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16 Introduction to execution machinery

The execution machinery of compiled Scheme code is a bit intricated when compared with the execution of, say, “normal” compiled C code; this is because the following features must be implemented:


Scheme functions are not just blocks of machine code: they are allowed to reference variable values captured at run time. Multiple closures (referencing different instances of the same semantic variables) can share the same block of machine code. Multiple closures (referencing different blocks of machine code) can share the same variable values. Closure objects.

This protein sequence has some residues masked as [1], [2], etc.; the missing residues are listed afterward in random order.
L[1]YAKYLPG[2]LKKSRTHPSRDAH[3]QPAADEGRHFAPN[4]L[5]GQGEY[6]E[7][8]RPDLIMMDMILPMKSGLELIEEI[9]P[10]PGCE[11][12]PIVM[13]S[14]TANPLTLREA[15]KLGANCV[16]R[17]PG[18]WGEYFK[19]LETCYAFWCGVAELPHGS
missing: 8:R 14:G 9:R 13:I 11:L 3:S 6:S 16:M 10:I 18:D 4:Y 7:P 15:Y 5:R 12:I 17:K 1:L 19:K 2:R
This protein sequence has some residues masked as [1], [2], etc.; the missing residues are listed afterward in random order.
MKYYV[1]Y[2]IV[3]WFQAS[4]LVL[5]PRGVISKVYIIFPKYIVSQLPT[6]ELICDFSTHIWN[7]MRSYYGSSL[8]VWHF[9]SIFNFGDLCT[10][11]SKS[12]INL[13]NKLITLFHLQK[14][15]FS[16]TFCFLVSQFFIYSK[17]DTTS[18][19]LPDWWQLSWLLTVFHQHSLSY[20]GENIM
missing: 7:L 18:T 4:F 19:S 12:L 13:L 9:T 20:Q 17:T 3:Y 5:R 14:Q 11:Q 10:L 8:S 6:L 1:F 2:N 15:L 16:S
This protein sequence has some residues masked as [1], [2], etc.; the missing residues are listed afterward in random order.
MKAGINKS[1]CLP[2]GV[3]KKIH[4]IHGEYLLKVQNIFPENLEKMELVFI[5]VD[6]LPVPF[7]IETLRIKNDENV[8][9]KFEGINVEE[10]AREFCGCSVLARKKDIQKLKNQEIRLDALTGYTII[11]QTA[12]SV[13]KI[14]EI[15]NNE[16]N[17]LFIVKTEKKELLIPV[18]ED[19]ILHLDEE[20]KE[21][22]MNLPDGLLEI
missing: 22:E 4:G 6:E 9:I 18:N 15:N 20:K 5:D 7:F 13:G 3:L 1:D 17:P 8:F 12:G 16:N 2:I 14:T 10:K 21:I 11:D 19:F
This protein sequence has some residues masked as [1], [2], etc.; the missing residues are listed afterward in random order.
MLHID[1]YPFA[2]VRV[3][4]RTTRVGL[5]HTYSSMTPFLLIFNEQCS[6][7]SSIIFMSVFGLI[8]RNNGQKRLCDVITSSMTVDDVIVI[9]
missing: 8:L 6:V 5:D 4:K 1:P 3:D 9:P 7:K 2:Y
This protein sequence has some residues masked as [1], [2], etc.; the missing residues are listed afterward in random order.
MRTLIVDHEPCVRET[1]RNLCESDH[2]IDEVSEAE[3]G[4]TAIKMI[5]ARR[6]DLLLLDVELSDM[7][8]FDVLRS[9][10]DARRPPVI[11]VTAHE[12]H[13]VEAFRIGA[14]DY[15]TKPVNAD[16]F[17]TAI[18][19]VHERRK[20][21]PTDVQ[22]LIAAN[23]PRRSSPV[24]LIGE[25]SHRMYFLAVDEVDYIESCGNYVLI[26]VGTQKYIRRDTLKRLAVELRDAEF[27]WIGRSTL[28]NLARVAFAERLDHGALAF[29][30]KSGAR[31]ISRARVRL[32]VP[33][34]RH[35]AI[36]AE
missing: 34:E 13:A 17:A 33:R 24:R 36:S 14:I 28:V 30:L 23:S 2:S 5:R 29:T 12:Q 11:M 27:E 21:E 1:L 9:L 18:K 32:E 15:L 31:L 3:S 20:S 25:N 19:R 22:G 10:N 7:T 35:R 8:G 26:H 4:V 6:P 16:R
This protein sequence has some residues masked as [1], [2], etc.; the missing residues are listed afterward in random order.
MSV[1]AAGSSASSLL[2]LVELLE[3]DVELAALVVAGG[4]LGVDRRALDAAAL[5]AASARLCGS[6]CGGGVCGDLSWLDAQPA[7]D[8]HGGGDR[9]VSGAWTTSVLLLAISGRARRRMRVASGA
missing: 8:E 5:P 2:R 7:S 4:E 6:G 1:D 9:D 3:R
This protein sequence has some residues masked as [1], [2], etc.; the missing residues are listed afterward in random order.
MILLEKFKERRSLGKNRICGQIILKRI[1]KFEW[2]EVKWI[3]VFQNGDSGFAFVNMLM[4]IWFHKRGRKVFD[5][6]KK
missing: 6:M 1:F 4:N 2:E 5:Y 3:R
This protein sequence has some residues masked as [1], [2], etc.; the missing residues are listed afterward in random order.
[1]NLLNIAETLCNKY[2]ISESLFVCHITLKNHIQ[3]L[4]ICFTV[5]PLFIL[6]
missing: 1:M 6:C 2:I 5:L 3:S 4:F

Tail calls

Whenever a Scheme function call happens in tail position: it must be implemented in such a way that no new stack frame is created for the callee function; rather the stack frame of the caller is destroyed and reused as callee’s frame. This allows the use of tail calls as proper idiom to implement all the execution loops, even when such loops have an “infinite” number of iterations, without the risk of overflowing the Scheme stack.


Scheme code is allowed to save the current continuation and resume it later any number of times.

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